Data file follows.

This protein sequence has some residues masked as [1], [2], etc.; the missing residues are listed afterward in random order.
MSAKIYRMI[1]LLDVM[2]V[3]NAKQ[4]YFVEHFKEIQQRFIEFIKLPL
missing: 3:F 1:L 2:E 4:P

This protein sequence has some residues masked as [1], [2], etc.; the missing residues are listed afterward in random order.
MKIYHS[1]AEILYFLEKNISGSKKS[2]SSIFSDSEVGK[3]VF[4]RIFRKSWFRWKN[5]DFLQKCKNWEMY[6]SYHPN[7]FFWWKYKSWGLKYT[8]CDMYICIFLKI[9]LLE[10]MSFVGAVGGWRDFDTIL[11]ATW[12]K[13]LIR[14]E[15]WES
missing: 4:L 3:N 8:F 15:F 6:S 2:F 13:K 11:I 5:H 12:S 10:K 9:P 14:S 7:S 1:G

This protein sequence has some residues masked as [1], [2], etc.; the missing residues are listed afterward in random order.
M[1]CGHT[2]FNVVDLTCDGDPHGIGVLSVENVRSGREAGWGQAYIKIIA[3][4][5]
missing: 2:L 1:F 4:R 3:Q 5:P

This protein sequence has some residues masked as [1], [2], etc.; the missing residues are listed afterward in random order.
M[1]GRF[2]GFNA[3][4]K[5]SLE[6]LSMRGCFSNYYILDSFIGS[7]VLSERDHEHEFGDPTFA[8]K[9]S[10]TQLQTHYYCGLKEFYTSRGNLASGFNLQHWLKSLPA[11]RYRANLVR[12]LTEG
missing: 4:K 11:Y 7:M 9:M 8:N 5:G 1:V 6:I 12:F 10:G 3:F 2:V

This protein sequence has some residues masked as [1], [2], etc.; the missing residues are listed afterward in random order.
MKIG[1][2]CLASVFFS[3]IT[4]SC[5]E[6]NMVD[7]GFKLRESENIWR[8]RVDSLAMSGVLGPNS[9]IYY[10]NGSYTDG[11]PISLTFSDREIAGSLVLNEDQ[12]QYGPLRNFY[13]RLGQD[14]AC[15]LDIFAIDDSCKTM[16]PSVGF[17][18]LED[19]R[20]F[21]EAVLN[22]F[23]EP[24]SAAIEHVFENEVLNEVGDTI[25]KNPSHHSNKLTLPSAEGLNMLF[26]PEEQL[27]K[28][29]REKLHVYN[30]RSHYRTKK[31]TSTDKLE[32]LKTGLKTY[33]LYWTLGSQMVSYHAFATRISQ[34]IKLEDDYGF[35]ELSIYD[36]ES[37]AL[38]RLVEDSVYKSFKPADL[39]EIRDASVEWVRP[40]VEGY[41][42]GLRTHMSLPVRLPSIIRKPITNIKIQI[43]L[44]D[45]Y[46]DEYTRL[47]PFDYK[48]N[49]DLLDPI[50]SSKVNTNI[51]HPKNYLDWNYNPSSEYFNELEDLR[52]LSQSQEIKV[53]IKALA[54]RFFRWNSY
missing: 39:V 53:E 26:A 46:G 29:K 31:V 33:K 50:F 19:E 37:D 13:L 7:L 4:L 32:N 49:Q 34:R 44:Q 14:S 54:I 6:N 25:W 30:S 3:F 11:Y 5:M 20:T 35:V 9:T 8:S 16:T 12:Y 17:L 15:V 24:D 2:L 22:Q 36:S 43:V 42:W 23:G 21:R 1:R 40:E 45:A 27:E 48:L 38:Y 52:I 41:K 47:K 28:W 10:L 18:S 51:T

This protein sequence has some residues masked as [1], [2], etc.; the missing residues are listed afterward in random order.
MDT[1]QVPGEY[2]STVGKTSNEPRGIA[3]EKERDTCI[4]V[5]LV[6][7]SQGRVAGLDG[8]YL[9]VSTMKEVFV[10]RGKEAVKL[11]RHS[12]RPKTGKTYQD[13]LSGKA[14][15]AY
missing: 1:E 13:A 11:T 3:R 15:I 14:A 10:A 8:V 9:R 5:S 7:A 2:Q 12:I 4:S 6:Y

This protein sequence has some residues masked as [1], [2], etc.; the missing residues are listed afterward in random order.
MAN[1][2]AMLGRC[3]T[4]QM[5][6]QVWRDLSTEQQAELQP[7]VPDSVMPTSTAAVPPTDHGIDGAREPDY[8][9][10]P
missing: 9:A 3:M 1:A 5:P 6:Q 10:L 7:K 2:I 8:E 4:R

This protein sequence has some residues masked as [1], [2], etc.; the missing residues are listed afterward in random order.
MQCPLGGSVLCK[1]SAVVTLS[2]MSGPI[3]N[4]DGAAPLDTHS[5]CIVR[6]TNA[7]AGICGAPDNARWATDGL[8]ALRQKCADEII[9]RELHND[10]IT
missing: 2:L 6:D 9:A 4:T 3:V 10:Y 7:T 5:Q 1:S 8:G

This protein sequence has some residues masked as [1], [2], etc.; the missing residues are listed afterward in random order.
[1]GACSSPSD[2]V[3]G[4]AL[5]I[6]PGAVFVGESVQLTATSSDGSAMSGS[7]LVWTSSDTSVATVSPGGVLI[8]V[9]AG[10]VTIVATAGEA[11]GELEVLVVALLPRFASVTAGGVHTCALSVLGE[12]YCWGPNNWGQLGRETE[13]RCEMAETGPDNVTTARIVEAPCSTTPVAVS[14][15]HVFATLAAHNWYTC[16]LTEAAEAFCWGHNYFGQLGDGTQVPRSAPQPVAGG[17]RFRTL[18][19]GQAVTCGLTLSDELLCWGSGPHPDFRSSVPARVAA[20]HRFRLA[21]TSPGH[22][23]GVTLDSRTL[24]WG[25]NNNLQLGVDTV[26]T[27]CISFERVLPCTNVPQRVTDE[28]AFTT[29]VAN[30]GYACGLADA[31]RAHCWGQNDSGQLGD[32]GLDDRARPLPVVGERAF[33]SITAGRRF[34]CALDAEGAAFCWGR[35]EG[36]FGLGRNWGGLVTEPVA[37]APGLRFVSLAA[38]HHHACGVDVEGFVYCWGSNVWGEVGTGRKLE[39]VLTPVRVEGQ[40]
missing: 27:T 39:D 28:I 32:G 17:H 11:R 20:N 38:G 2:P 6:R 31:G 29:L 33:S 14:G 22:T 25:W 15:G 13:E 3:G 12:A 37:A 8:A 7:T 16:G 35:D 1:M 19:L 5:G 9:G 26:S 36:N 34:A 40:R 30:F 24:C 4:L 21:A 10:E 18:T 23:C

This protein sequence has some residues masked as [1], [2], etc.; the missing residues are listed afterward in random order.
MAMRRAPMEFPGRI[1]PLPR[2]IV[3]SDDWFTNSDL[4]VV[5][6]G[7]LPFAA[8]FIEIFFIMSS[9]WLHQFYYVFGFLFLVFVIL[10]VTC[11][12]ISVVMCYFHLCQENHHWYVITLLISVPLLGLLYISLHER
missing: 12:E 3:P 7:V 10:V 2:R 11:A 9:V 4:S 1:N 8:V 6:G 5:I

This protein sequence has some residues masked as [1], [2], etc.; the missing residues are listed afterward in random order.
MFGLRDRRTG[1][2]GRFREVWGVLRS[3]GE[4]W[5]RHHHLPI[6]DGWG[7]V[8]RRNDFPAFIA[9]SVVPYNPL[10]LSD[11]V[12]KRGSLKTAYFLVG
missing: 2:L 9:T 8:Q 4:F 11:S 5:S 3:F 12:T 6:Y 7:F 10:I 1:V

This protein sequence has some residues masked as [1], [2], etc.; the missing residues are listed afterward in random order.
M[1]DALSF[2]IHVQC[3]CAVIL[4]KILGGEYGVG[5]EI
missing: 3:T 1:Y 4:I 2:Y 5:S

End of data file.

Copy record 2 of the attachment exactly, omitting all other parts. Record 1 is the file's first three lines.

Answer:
This protein sequence has some residues masked as [1], [2], etc.; the missing residues are listed afterward in random order.
MKIYHS[1]AEILYFLEKNISGSKKS[2]SSIFSDSEVGK[3]VF[4]RIFRKSWFRWKN[5]DFLQKCKNWEMY[6]SYHPN[7]FFWWKYKSWGLKYT[8]CDMYICIFLKI[9]LLE[10]MSFVGAVGGWRDFDTIL[11]ATW[12]K[13]LIR[14]E[15]WES
missing: 4:L 3:N 8:F 15:F 6:S 2:F 13:K 11:I 5:H 12:S 10:K 9:P 14:S 7:S 1:G